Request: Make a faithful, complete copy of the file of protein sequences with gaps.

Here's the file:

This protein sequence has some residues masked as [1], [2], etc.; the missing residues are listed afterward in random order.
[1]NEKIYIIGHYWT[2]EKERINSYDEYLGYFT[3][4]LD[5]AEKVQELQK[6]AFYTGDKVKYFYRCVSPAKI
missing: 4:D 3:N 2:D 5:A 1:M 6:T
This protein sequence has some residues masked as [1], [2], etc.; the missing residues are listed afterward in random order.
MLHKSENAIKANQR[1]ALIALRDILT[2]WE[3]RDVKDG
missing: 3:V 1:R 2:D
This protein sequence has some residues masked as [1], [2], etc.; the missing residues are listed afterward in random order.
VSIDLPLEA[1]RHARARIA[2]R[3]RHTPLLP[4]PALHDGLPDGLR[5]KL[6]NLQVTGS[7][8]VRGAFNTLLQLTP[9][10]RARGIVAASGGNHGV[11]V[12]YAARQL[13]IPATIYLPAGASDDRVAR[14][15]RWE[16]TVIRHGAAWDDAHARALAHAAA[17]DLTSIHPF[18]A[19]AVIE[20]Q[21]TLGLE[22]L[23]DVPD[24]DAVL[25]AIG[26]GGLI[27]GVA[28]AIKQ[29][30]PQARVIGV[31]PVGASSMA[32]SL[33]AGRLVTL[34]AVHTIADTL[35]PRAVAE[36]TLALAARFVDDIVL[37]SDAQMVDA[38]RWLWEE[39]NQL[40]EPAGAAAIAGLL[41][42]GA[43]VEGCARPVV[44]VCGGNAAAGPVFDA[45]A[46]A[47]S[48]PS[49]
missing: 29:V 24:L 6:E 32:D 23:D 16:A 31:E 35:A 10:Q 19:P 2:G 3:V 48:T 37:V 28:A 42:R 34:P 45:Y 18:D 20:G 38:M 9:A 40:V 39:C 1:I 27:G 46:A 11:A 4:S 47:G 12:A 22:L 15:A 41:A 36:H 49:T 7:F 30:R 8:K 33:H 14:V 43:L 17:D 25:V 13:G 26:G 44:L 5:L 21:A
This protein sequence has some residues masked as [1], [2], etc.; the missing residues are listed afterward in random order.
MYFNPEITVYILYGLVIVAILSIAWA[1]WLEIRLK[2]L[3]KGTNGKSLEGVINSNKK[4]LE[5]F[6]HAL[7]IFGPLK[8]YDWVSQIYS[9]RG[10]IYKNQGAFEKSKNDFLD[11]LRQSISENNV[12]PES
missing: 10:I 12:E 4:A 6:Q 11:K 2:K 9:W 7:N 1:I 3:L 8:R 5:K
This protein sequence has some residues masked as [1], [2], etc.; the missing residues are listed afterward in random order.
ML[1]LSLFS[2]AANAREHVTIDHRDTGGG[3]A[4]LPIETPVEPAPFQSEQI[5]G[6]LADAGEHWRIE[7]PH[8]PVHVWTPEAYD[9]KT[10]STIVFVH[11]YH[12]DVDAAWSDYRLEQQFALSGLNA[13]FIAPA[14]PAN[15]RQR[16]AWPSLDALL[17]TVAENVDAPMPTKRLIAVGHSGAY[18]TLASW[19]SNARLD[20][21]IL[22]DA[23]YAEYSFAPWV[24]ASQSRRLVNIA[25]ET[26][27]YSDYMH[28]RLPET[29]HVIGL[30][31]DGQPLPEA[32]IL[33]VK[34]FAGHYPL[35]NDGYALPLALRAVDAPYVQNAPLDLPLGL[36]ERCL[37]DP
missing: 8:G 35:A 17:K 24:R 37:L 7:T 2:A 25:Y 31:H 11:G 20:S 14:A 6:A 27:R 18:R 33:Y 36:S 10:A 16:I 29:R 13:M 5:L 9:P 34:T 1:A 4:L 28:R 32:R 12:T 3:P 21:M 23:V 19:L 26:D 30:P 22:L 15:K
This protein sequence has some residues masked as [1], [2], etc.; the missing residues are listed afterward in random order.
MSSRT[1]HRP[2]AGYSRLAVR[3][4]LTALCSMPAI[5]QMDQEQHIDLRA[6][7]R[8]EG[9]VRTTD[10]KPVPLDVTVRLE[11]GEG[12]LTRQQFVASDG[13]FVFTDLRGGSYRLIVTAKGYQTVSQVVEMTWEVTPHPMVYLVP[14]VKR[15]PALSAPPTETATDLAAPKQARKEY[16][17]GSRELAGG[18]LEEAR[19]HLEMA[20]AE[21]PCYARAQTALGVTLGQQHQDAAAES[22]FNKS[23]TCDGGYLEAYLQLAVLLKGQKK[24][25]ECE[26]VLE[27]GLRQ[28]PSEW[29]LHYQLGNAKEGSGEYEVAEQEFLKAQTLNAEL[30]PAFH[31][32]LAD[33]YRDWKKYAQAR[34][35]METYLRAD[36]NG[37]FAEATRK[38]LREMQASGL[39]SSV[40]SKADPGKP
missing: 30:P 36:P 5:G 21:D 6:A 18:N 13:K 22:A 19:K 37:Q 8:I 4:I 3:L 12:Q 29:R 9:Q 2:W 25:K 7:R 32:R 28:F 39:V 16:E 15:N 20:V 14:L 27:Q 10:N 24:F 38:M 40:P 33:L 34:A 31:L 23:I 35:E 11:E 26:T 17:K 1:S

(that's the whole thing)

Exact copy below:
This protein sequence has some residues masked as [1], [2], etc.; the missing residues are listed afterward in random order.
[1]NEKIYIIGHYWT[2]EKERINSYDEYLGYFT[3][4]LD[5]AEKVQELQK[6]AFYTGDKVKYFYRCVSPAKI
missing: 4:D 3:N 2:D 5:A 1:M 6:T
This protein sequence has some residues masked as [1], [2], etc.; the missing residues are listed afterward in random order.
MLHKSENAIKANQR[1]ALIALRDILT[2]WE[3]RDVKDG
missing: 3:V 1:R 2:D
This protein sequence has some residues masked as [1], [2], etc.; the missing residues are listed afterward in random order.
VSIDLPLEA[1]RHARARIA[2]R[3]RHTPLLP[4]PALHDGLPDGLR[5]KL[6]NLQVTGS[7][8]VRGAFNTLLQLTP[9][10]RARGIVAASGGNHGV[11]V[12]YAARQL[13]IPATIYLPAGASDDRVAR[14][15]RWE[16]TVIRHGAAWDDAHARALAHAAA[17]DLTSIHPF[18]A[19]AVIE[20]Q[21]TLGLE[22]L[23]DVPD[24]DAVL[25]AIG[26]GGLI[27]GVA[28]AIKQ[29][30]PQARVIGV[31]PVGASSMA[32]SL[33]AGRLVTL[34]AVHTIADTL[35]PRAVAE[36]TLALAARFVDDIVL[37]SDAQMVDA[38]RWLWEE[39]NQL[40]EPAGAAAIAGLL[41][42]GA[43]VEGCARPVV[44]VCGGNAAAGPVFDA[45]A[46]A[47]S[48]PS[49]
missing: 29:V 24:L 6:E 32:D 23:D 16:A 31:E 35:A 10:Q 19:P 2:G 3:V 48:T 37:V 28:A 42:R 34:P 45:Y 18:D 20:G 38:M 9:A 40:V 39:C 1:I 27:G 46:A 11:A 4:S 47:G 12:A 22:L 15:A 41:A 36:H 49:T 7:F 30:R 8:K 33:H 14:V 43:L 17:D 25:V 13:G 26:G 44:L 5:L 21:A
This protein sequence has some residues masked as [1], [2], etc.; the missing residues are listed afterward in random order.
MYFNPEITVYILYGLVIVAILSIAWA[1]WLEIRLK[2]L[3]KGTNGKSLEGVINSNKK[4]LE[5]F[6]HAL[7]IFGPLK[8]YDWVSQIYS[9]RG[10]IYKNQGAFEKSKNDFLD[11]LRQSISENNV[12]PES
missing: 10:I 12:E 4:A 6:Q 11:K 2:K 9:W 7:N 1:I 3:L 8:R 5:K
This protein sequence has some residues masked as [1], [2], etc.; the missing residues are listed afterward in random order.
ML[1]LSLFS[2]AANAREHVTIDHRDTGGG[3]A[4]LPIETPVEPAPFQSEQI[5]G[6]LADAGEHWRIE[7]PH[8]PVHVWTPEAYD[9]KT[10]STIVFVH[11]YH[12]DVDAAWSDYRLEQQFALSGLNA[13]FIAPA[14]PAN[15]RQR[16]AWPSLDALL[17]TVAENVDAPMPTKRLIAVGHSGAY[18]TLASW[19]SNARLD[20][21]IL[22]DA[23]YAEYSFAPWV[24]ASQSRRLVNIA[25]ET[26][27]YSDYMH[28]RLPET[29]HVIGL[30][31]DGQPLPEA[32]IL[33]VK[34]FAGHYPL[35]NDGYALPLALRAVDAPYVQNAPLDLPLGL[36]ERCL[37]DP
missing: 8:G 35:A 17:K 24:R 37:L 7:T 2:A 25:Y 31:H 11:G 20:S 14:A 6:A 27:R 18:R 33:Y 36:S 10:A 16:I 29:R 13:M 5:L 9:P 34:T 1:A 4:L 28:R 32:R 12:T 3:P 21:M 23:V 19:L 26:D 30:P 22:L 15:K
This protein sequence has some residues masked as [1], [2], etc.; the missing residues are listed afterward in random order.
MSSRT[1]HRP[2]AGYSRLAVR[3][4]LTALCSMPAI[5]QMDQEQHIDLRA[6][7]R[8]EG[9]VRTTD[10]KPVPLDVTVRLE[11]GEG[12]LTRQQFVASDG[13]FVFTDLRGGSYRLIVTAKGYQTVSQVVEMTWEVTPHPMVYLVP[14]VKR[15]PALSAPPTETATDLAAPKQARKEY[16][17]GSRELAGG[18]LEEAR[19]HLEMA[20]AE[21]PCYARAQTALGVTLGQQHQDAAAES[22]FNKS[23]TCDGGYLEAYLQLAVLLKGQKK[24][25]ECE[26]VLE[27]GLRQ[28]PSEW[29]LHYQLGNAKEGSGEYEVAEQEFLKAQTLNAEL[30]PAFH[31][32]LAD[33]YRDWKKYAQAR[34][35]METYLRAD[36]NG[37]FAEATRK[38]LREMQASGL[39]SSV[40]SKADPGKP
missing: 30:P 36:P 5:G 21:D 6:A 18:N 13:K 22:A 19:K 37:Q 8:I 4:I 3:L 12:Q 29:R 9:Q 2:W 25:K 7:R 32:R 28:F 39:V 16:E 15:N 20:V 14:L 27:Q 10:N 24:F 38:M 40:P 33:L 34:A 31:L 23:I 35:E 11:E 26:T 17:K 1:S